(Bloomberg) -- Boris Johnson’s government will set out fresh support for Britons struggling with a record squeeze on living standards on Thursday, seeking to move on from a damning report into illegal parties in Downing Street and confront a cost-of-living crisis that may eventually prove more threatening to his political future.

Chancellor of the Exchequer Rishi Sunak will reveal a comprehensive response to help households facing soaring bills, a Conservative Party official said, speaking on condition of anonymity. Sunak’s offer, which will be partly funded by a windfall tax on the profits of oil and gas companies, won’t be a one-off and there is more support in the works, the person said. The Treasury declined to comment on Sunak’s expected announcement.

Johnson’s pivot to focus on the cost-of-living follows a bruising day when a long-awaited civil service report slammed the prime minister, holding him responsible for a string of gatherings which saw staff members drinking heavily, singing karaoke and in one instance even vomiting, all while the rest of the UK was under strict coronavirus restrictions. 

The prime minister said he was “humbled” by her conclusions but urged the country to let his government focus on other issues such as boosting the economy and responding to Russia’s war in Ukraine. 

Containing a historic surge in global prices may test all the famed resilience of a leader who has been regularly distracted by his own political problems as the pressure on British families has risen over recent months. The UK is on track to be the advanced nation worst hit by a combination of soaring inflation and weak growth, with prices expected to rise 13% over this year and next, the most among the Group of Seven countries.

Read More: Stagflation Nightmare Hits UK as Prices Soar and Growth Slows

“It’s a complex, big-picture issue that requires a serious, substantive response,” said Alice Lilly, senior researcher at the Institute for Government, a think-tank. “Going from discussing vomit in Downing Street to these really important issues is going to be a challenge.”

Johnson has been under persistent pressure for months to announce extra help to alleviate the cost-of-living burden, with his government facing accusations of being out-of-touch and unsympathetic to voters’ concerns. He’s faced particular calls to introduce a windfall tax on the large profits of oil and gas companies to pay for extra support, which he’s so far resisted, saying its out of sync with his Conservative values.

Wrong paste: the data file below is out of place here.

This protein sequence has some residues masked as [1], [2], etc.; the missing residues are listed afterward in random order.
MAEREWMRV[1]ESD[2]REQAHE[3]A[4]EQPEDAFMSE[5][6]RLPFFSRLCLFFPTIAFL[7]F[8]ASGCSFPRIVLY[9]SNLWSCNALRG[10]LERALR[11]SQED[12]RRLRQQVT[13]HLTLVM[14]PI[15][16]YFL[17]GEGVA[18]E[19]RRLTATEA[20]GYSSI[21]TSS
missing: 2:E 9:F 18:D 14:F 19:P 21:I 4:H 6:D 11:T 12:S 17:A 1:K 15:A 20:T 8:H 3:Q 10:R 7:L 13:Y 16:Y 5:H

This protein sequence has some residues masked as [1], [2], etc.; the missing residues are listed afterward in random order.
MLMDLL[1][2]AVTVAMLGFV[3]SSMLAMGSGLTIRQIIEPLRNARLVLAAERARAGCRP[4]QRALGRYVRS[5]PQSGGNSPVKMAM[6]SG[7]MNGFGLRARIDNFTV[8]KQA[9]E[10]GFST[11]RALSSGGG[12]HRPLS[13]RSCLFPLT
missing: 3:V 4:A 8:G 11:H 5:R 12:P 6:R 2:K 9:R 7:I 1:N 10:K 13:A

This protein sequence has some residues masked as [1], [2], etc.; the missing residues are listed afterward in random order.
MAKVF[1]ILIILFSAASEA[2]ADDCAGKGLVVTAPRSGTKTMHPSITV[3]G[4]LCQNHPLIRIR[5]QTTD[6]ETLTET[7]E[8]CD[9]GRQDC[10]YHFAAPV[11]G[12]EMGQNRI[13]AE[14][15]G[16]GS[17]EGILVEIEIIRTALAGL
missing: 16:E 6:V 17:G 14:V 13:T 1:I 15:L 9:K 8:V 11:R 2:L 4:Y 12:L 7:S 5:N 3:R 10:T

The Treasury has carefully considered the arguments for such a tax and officials want to make sure the benefits are worth the hit to the UK’s reputation as a stable, low-tax jurisdiction and to minimize the threat to investment, the Conservative Party official said. Economic help will be targeted at the most vulnerable households, the official added.

The need for a cost-of-living support package became more urgent this week when UK energy regulator Ofgem said Britons face another sharp jump in their power and gas bills just before the winter. The energy price cap is due to rise to a record £2,800 ($3,520) in October, a 42% increase that would send 12 million households into fuel poverty.

Read More: UK Utilities Plunge on Reports Sunak Working on Windfall Tax

Johnson is also under pressure to act given a difficult electoral outlook that may only worsen as the UK’s inflation crisis develops. A YouGov poll published May 20 showed the opposition Labour Party with an eight-point lead over Johnson’s Conservatives. Labour have been ahead of the Tories in YouGov’s polling since late December. Johnson’s Tories also performed poorly in local elections earlier this month, where they lost ground in the Conservatives’ southern heartlands. Another YouGov poll on Wednesday said 59% of Britons think Johnson should resign as prime minister in the wake of the Sue Gray report.

The lack of any major new revelations led several Conservative Members of Parliament to dismiss the report as a damp squib, saying that it hadn’t threatened Johnson’s position. Only one new MP came out and called for Johnson to resign following the report’s publication.

But another of his regular critics raised a more serious threat for the Tories: that Johnson survives Partygate only to lead them to defeat in the next election, expected in 2024.

“Can we win the general election on this current trajectory?” Tory MP Tobias Ellwood asked in the Commons. “If we cannot work out what we’re going to do, the broad church of the Conservative Party will lose the next general election.”

On the cost-of-living, Sunak has a range of options that go beyond his existing £22 billion package of support. They include:

  • One-off payments to welfare recipients
  • Cutting value-added tax on energy bills
  • Increasing the so-called warm-homes discount (actually a government loan), which reduces the energy bills for poorer households
  • Scale up already announced interventions, such as a £150 council tax rebate and the 5 pence cut to fuel duty

The Times on Wednesday night reported that the £200 energy loans will be converted into grants.

Johnson apologized to his backbenchers for the Partygate scandals at a private meeting in Parliament on Wednesday afternoon and cabinet ministers also took to Twitter en masse to support him, summing up the Tories’ desire to move on.

“The prime minister has apologised and taken responsibility for the mistakes that have been made,” Foreign Secretary Liz Truss said. “We now need to drive our economy forward post-Covid and ensure Putin loses in Ukraine.”

©2022 Bloomberg L.P.